Filed under: Bipolar Disorder, Psychology Shmyshmology Tagged: Bipolar, Hope, Humor, Mental Illness, Psychology, Reader

Steroid Eye Drops Reverse Cataracts in Mice (Wow!!!)

http://news.sciencemag.org/health/2015/11/steroid-eye-drops-reverse-cataracts-miceI know this not about mental health, but this is very big! Cataracts, a condition for which one has to have eye surgery, can be treated by steroid drops, at least in mice! Cataracts, if left untreated, can cause blindness! Also eye surgery is not a minor thing, so if it can be avoided, well that would be wonderful! Really, this is huge. Read the article below. 

“More than half of Americans over the age of 70 have cataracts, caused by clumps of proteins collecting in the eye lens. The only way to remove them is surgery, an unavailable or unaffordable option for many of the 20 million people worldwide who are blinded by the condition. Now, a new study in mice suggests eye drops made with a naturally occurring steroid could reverse cataracts by teasing apart the protein clumps.

“This is a game changer in the treatment of cataracts,” says Roy Quinlan, a molecular biologist at Durham University in the United Kingdom who was not part of the study. “It takes decades for the cataracts to get to that point, so if you can reverse that by a few drops in the eye over a couple of weeks, that’s amazing.”
The proteins that make up the human lens are among the oldest in the body, forming at about 4 weeks after fertilization. The majority are crystallins, a family of proteins that allow the eye to focus and keep the lens clear. Two of the most abundant crystallins, CRYAA and CRYAB, are produced in response to stress or injury. They act as chaperones, identifying and binding to damaged and misfolded proteins in the lens, preventing them from aggregating. But over the years, as damaged proteins accumulate in the lens, these chaperones become overwhelmed. The mutated proteins then clump together, blocking light and producing the tell-tale cloudiness of cataracts.
To treat the condition without surgery—which is out of reach for many patients in developing nations—researchers have looked to drug treatments. Although boosting the function of CRYAA and CRYAB seems to be a good target, developing a therapeutic has been challenging. Most drugs that act on disease-related proteins work by changing how the protein functions, something scientists can measure by monitoring the protein’s enzymatic activity. CRYAA, CRYAB, and similar proteins are known as “undruggable” because their activity can’t be measured, says Jason Gestwicki, a biochemist at the University of California (UC), San Francisco, and a senior author of the new study, published online today in Science.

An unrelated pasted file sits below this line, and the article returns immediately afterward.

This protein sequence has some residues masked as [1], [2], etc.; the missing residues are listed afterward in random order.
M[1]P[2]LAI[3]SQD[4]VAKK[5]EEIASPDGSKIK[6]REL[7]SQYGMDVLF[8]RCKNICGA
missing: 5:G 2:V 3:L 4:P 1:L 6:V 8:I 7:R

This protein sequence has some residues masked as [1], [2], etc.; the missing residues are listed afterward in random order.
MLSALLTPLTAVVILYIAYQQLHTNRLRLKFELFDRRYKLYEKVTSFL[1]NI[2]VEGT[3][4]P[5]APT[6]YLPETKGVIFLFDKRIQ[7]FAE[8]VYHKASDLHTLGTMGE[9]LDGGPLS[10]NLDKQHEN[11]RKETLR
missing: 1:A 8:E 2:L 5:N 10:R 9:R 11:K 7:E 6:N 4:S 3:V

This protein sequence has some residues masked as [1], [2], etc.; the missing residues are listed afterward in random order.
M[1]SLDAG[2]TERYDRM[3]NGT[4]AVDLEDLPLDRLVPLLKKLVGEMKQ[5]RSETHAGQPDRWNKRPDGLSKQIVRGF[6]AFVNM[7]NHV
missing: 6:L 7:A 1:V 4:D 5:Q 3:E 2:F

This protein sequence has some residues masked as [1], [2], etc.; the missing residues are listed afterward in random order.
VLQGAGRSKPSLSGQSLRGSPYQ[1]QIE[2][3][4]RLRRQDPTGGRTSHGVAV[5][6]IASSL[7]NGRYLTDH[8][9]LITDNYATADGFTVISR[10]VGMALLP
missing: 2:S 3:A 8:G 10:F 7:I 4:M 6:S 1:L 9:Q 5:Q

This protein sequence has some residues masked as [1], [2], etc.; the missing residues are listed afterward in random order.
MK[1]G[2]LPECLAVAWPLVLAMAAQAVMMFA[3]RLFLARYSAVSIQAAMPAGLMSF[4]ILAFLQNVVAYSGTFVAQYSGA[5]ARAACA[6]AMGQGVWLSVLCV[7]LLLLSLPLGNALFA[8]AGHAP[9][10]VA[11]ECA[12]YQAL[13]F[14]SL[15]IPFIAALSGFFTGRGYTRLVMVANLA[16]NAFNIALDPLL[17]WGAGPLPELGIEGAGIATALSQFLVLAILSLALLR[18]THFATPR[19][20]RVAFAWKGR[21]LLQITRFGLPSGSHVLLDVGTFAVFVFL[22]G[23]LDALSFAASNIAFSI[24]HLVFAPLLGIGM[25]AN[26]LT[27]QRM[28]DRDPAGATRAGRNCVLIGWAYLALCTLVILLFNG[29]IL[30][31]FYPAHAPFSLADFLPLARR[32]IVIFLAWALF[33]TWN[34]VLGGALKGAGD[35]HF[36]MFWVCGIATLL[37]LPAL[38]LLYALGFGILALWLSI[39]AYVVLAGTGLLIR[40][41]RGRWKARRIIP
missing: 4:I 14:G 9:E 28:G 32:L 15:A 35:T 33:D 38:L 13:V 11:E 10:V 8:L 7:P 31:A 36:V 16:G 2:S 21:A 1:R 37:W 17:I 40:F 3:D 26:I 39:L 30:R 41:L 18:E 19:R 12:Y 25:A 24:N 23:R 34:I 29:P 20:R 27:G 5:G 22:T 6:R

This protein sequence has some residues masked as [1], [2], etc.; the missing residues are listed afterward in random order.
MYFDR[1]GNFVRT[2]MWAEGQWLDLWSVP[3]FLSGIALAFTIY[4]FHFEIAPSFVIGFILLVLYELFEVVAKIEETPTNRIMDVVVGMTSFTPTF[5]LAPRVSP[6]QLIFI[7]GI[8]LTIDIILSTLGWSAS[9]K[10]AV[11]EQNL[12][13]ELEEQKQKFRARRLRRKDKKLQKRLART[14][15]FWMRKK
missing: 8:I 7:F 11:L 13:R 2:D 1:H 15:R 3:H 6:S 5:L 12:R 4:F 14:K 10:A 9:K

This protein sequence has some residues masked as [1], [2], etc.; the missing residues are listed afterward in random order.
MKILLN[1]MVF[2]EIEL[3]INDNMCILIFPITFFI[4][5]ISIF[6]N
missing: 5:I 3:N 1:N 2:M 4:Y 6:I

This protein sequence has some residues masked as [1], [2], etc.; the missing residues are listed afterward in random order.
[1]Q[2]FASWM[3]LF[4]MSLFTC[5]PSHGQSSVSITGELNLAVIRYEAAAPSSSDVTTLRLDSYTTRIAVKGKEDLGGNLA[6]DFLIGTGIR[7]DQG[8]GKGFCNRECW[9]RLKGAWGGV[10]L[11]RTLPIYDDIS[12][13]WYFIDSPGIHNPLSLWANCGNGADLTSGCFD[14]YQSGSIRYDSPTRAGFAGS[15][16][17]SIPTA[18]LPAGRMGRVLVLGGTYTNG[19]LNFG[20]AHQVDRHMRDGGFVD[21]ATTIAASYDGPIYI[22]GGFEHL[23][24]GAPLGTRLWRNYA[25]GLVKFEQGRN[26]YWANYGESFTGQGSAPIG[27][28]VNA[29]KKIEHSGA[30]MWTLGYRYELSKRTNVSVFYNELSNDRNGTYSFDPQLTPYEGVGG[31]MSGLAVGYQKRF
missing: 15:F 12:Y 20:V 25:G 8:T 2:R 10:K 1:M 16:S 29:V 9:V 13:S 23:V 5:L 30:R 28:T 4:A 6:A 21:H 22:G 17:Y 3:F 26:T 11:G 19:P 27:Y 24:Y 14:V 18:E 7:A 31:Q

Gestwicki’s team decided to use a technology called differential scanning fluorimetry, which allows scientists to measure the temperature at which a target protein begins to melt. They analyzed CRYAA and CRYAB and discovered that in one type of hereditary cataract, CRYAB takes on a mutant form with a much higher melting temperature than its normal version. If they could find a molecule that would bind to the mutant CRYAB protein and lower its melting temperature back to that of a healthy CRYAB, they speculated, CRYAB should function normally and prevent damaged proteins from clumping in the lens. The researchers turned to a bank of 2450 molecules that exhibited similar properties to CRYAA and CRYAB. They added molecules to the mutant CRYAB, looking for one that would stabilize their target. They settled on compound 29, a steroid found naturally in the bloodstream but not in the lens, which has no blood supply. Mice with age-related and hereditary cataracts received drops in the right eye, whereas the left eye went untreated. After just a few weeks, the treated eye was visibly clearer, says Gestwicki, who conducted the work while at the University of Michigan. Cataract severity is measured on a scale of zero to four, with four being the worst case. On average, mice in the study had about a one-grade improvement in cataract severity after 4 weeks of treatment.
This is the second study this year to find that eye drops made from a class of steroids called sterols can successfully reverse cataracts. In July, researchers from UC San Diego reported that lanosterol, a steroid found in the human eye, reversed cataracts in dogs.
“It’s a me-too paper in the sense that this new study also treated cataracts with a sterol,” Quinlan says. “But they arrived at the same conclusion by completely different routes. That’s the way excellent science is done, and [it’s] something that should get philanthropists and pharma excited.”
One key difference between the two studies is the way the different steroids were administered. The dog study administered the drug both by injection into the eye and eye drops. The new study used only eye drops.
There’s still a lot to uncover before either study can move into clinical trials, Quinlan notes. The lens in the human eye is very different from those in mice or dogs, and neither study explains how the steroids work on cataracts. “Mechanistically, we really don’t know what’s going on here. It’s a black box.”
Figuring out how the treatment reverses cataracts is the team’s next task, a key step toward clinical trials, which Gestwicki hopes to launch in the next year. ViewPoint Therapeutics, a biotech company he co-founded in San Francisco, California, holds the license to the technology and will launch more animal studies soon.”

Reduced Work Hours

When I made my Plan for Employment Services with Vocational Rehab in the spring, I was only seeking 8 hours of work per week.  I could accept a job with more hours, but that was the minimum needed to be considered a successful placement.  The job I got should have exactly met the requirement.  It […]